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Washington church fights to not cover abortion

Appeals court considers the state’s health insurance coverage mandate


Cedar Park Church in Kirkland, Wash. Alliance Defending Freedom

Washington church fights to not cover abortion

A federal appeals court panel on Friday seemed receptive to a Washington church’s argument that state law should not force it to cover elective abortions in its health insurance plan.

Alliance Defending Freedom counsel Rory Gray told a three-judge panel of the 9th U.S. Circuit Court of Appeals that Cedar Park Assembly of God in Kirkland must be free to live out its conviction that life begins at conception. Gray argued the church had standing to sue because the Washington law provided no conscience objection, causing the church’s insurance company, Kaiser Permanente, to say it could not provide a plan that excluded abortion coverage.

“The fact of the matter is that [Washington] refused to carve out an exception for churches that believe that abortion is a sin,” ADF counsel Elissa Graves said. “[T]hey are trying to cover their tracks after the fact by saying they are requiring the insurers to do it, but the state is forcing churches to cover abortion.”

Cedar Park sued in March 2019 to challenge a 2018 state law that requires employee health plans to “provide a covered person with substantially equivalent coverage to permit the abortion of a pregnancy.” The law includes no exceptions, and church leaders could face fines and prison time for noncompliance. The church appealed after a district court’s dismissed the case in May 2020. That ruling is at odds with a 9th Circuit ruling just a week later that found San Diego-area Skyline Church could challenge a similar California mandate.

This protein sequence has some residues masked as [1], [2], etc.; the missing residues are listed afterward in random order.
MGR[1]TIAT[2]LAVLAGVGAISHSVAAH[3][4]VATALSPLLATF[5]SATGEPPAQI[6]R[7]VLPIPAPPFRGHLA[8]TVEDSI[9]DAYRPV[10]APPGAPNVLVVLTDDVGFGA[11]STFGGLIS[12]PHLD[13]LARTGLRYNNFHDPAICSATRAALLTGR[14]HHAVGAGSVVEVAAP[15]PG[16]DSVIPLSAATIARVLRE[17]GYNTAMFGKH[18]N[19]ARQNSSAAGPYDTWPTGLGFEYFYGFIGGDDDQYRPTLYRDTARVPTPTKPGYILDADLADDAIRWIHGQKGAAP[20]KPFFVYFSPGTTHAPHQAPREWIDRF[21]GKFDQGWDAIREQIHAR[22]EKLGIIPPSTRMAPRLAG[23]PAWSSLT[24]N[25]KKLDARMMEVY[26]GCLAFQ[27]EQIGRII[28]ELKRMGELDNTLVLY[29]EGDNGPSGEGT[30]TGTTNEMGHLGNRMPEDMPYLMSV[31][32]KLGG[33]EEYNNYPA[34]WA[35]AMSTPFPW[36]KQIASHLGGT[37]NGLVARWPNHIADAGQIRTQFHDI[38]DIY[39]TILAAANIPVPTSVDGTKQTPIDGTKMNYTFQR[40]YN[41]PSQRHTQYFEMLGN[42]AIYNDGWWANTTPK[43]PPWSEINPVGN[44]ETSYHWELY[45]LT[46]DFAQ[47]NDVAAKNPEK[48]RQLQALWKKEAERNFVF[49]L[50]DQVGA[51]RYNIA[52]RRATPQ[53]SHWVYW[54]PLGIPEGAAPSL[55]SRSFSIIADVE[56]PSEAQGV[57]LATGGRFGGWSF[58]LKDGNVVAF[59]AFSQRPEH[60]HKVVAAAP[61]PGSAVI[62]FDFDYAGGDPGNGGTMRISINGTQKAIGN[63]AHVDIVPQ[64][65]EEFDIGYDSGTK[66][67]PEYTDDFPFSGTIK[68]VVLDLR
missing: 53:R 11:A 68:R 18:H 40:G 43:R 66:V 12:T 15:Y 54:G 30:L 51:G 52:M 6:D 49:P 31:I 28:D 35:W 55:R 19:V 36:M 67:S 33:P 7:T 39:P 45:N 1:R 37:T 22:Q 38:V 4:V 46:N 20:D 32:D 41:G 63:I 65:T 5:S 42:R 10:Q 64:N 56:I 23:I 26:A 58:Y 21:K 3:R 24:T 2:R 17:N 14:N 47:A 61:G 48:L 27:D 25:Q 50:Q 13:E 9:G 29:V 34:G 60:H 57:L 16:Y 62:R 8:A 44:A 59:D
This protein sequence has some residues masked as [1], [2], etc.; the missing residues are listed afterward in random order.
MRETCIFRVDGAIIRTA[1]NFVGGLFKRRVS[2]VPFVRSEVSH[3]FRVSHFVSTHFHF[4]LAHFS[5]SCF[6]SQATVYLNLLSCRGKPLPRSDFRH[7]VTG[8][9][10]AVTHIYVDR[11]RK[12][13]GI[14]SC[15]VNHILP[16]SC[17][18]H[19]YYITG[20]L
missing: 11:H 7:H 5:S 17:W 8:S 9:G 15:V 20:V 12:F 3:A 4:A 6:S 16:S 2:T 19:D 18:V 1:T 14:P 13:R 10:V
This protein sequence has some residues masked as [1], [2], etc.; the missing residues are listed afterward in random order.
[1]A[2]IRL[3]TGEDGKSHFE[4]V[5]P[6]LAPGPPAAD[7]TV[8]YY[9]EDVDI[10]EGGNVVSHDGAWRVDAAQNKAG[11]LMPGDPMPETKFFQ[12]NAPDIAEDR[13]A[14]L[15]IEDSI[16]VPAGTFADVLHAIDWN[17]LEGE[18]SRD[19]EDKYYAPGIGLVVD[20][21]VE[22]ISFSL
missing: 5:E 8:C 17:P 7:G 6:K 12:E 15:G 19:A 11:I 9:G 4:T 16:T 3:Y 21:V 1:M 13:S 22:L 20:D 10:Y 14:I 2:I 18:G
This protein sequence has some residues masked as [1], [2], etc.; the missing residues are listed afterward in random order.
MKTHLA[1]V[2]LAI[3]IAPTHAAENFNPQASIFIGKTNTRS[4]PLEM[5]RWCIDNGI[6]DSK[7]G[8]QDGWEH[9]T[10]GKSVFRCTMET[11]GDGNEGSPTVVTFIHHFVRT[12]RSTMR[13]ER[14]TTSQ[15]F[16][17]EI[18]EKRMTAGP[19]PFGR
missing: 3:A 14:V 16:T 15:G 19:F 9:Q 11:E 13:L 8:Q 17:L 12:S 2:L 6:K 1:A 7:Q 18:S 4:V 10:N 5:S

Washington state argued the church might be able to secure a plan with another carrier that excluded abortion coverage. Its attorneys also claimed that the insurance company, not the state, was forcing the church to cover abortion.

But Circuit Judge Richard Clifton, a George W. Bush appointee, seemed skeptical. “Now you may point your finger in different directions and say our fingerprints aren’t on the murder weapon because the shot was actually fired by somebody else, but the notion that there’s not a connection … seems to be a pretty hypothetical proposition where the state’s trying to wash its hands of the impact the statute was intended to and expected to have,” he said during virtual oral arguments.


Steve West

Steve is a legal correspondent for WORLD. He is a graduate of World Journalism Institute, Wake Forest University School of Law, and N.C. State University. He worked for 34 years as a federal prosecutor and is now an attorney in private practice. Steve resides with his wife in Raleigh, N.C.

@slntplanet

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